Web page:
Croatia

Coutry of thousands of islands, rich natural heritage and cultural beauty

Croatia is a country of thousands of islands, rich natural heritage and cultural beauty. It is a home of colorful cities and the endless blue of the sea, wine regions and eight national parks. Why to Croatia? Croatia is a true cultural arboretum – it has the ancient Roman amphitheater in Pula, in Split a Diocletians palace, a romantic Dubrovnik and a baroque Varazdin. Fertile valley of the Neretva is also called the Croatian California. Since the last 10 years has become the largest domestic producer of mandarins.

At Brioni the time stopped with the death of Tito. The image is still as it was decades ago. Krka waterfalls is a natural park with an explosion of greenery and water. Diocletian’s Palace in Split is home to 4000 years old sphinx from Egypt. Croatia is a homeland of Marco Polo, which was a global traveler. His home should be the island of Korcula in the southern Dalmatia.

Zagreb

Zagreb is the capital city of Croatia and an old central European city. A town of contrasts – young and old at the same time, dedicated to business in the morning, relaxed and fun loving in the evening. City is European metropolis in many ways but at the same time it is remembered for the charm of its centre and hospitality of its citizens. It grew out of two medieval settlements that flourished for centuries on neighbouring hills. The classicist and secessionist facades of its historical nucleus exude the lofty spirit of the Austro-Hungarian Empire. Almost all of the main sites of the city and cultural venues are located in the very centre, which teems with charming coffee houses, fine restaurants, garden restaurants, and lovingly tended parks like, for instance, Ribnjak, which lies beneath the walls of Kaptol. Zagreb, indeed, is a city tailored to the human scale.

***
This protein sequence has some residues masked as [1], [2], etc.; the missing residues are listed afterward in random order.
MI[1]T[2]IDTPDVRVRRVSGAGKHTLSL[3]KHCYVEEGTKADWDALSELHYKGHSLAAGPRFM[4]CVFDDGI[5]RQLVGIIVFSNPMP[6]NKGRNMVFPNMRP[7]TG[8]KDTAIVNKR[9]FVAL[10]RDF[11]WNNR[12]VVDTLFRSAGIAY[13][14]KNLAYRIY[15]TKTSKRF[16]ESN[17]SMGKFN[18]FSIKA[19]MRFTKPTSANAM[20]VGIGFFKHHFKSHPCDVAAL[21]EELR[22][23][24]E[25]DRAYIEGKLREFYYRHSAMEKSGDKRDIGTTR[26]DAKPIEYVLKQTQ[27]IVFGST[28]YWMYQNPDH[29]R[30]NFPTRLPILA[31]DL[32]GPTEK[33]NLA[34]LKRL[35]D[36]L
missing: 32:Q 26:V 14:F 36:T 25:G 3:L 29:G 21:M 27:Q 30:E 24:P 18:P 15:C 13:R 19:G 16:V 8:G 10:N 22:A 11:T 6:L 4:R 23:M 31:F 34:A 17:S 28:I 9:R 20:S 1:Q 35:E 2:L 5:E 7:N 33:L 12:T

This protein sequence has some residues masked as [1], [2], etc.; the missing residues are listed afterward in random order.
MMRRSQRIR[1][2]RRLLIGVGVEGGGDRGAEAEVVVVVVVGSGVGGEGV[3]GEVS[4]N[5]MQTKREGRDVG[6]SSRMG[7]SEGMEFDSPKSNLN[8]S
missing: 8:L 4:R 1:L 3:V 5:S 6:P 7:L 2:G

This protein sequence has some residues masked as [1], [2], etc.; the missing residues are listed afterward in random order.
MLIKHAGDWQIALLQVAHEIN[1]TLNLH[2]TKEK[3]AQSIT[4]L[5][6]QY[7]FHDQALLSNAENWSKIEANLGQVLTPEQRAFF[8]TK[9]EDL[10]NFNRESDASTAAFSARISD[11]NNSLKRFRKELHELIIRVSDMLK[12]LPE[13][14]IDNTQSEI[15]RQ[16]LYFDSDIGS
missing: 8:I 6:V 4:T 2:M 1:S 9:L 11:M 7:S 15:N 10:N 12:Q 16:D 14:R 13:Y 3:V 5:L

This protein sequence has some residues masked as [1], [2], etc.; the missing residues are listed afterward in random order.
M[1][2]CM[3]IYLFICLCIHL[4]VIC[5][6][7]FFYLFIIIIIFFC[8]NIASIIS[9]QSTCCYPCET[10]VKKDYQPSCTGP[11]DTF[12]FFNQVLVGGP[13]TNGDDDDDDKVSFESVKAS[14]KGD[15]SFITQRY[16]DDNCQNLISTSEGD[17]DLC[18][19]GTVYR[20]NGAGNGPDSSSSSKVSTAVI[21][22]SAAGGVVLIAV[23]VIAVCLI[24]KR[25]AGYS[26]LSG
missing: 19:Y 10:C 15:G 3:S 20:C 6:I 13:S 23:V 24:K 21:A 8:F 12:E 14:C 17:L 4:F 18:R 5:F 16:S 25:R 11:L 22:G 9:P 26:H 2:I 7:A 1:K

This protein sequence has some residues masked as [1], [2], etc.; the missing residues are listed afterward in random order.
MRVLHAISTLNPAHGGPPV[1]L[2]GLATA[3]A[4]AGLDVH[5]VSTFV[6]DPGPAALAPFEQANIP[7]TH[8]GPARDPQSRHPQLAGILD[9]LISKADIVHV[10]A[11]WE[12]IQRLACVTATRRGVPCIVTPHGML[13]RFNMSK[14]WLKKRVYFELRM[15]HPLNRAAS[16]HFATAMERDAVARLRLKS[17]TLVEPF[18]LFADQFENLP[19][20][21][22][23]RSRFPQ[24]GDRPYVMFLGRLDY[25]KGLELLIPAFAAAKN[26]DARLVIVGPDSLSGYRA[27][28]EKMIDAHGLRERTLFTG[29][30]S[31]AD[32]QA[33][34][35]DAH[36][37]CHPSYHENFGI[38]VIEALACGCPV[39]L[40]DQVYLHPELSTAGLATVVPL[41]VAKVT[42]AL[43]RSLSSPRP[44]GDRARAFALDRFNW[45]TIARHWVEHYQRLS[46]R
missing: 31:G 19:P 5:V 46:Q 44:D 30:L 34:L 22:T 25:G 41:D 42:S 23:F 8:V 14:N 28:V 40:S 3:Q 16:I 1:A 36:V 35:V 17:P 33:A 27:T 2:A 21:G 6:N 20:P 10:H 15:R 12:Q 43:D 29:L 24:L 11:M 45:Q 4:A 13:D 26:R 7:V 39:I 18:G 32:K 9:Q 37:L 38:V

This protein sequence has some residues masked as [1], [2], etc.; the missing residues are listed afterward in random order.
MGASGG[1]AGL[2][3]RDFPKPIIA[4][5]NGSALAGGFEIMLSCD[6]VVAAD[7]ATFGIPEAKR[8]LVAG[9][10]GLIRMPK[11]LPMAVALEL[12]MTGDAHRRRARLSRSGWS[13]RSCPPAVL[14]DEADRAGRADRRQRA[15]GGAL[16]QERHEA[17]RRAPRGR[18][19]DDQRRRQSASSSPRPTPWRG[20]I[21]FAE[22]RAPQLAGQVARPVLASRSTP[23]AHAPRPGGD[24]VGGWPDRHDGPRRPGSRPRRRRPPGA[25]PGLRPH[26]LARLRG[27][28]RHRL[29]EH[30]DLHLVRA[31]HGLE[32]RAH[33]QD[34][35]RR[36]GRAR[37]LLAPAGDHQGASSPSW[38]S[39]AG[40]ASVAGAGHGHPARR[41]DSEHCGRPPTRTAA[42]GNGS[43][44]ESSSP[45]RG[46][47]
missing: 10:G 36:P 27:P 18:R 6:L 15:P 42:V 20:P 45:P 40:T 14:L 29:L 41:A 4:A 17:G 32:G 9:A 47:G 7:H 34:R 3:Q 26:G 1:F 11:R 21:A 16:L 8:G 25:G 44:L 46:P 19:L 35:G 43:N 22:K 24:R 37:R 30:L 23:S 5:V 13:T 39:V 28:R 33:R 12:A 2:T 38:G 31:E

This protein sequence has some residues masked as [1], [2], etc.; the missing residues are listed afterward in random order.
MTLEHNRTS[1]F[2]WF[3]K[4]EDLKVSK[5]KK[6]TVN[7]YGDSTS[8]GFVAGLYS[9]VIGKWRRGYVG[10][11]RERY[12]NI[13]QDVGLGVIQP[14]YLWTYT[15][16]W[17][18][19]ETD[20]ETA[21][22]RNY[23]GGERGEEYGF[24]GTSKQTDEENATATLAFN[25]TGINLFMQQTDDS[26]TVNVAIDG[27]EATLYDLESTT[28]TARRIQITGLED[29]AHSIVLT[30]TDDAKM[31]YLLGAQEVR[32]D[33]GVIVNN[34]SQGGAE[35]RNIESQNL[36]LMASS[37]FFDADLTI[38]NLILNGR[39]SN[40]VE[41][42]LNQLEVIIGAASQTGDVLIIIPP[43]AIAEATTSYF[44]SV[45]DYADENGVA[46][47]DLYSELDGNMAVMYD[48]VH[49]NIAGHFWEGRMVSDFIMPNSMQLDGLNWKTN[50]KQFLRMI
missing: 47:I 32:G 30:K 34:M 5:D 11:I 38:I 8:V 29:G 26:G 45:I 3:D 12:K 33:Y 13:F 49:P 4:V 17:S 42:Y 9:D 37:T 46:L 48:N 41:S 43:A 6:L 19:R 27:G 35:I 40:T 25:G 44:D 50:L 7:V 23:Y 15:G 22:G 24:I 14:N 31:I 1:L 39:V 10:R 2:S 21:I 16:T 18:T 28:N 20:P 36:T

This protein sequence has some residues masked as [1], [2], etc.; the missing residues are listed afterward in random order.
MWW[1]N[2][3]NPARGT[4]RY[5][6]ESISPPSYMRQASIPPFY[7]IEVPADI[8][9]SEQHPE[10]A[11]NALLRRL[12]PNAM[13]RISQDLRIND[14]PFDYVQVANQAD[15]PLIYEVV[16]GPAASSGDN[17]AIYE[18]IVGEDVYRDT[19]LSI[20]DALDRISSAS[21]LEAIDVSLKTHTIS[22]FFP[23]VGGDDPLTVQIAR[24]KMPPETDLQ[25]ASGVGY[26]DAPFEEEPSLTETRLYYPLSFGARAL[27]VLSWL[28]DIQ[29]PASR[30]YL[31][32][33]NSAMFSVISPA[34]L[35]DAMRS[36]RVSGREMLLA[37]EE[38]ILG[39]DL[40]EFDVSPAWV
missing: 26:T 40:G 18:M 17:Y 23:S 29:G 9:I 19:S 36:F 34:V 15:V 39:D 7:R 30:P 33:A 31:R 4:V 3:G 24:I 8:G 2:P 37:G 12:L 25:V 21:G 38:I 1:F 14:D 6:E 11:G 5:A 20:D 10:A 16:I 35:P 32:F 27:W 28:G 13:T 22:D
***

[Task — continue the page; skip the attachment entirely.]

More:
Split

Split is urban, cultural and traffic centre of Dalmatia. City has ancient roots and we can link it to the ancient Greeks or the Aspalathos colony, the Illyrian Delmati tribe and finally to the Roman emperor, Diocletian who provided today’s Split with its foundations by constructing a palace similar to a Roman military fortress, close to the Adriatic Sea. The old town centre has been included in the UNESCO world heritage list since 1979 and it is visited by numerous tourists every year. Through history city has slowly developed from being a transit centre to a holiday destination. It is a cultural centre that is proud of its strong theatre stage, its numerous alternative events and interesting exhibitions. It is very much alive in summer time.

Dubrovnik

Dubrovnik is the Pearl of the Adriatic. It became a major Mediterranean power after the 13th century. This late-medieval planned city in the south part of the east Adriatic Croatian coast with its historical core situated at the foot of Mount Srđ has preserved the character of a unique urban whole throughout the centuries, defined by the city walls. Although severely devastated by the 1667 earthquake, Dubrovnik has managed to preserve its gothic, renaissance and baroque churches, monasteries and fountains. Taste some of the delicious Mediterranean specialities at the taverns and restaurants of the Old City and complete the treat with a cup of coffee in Stradun.

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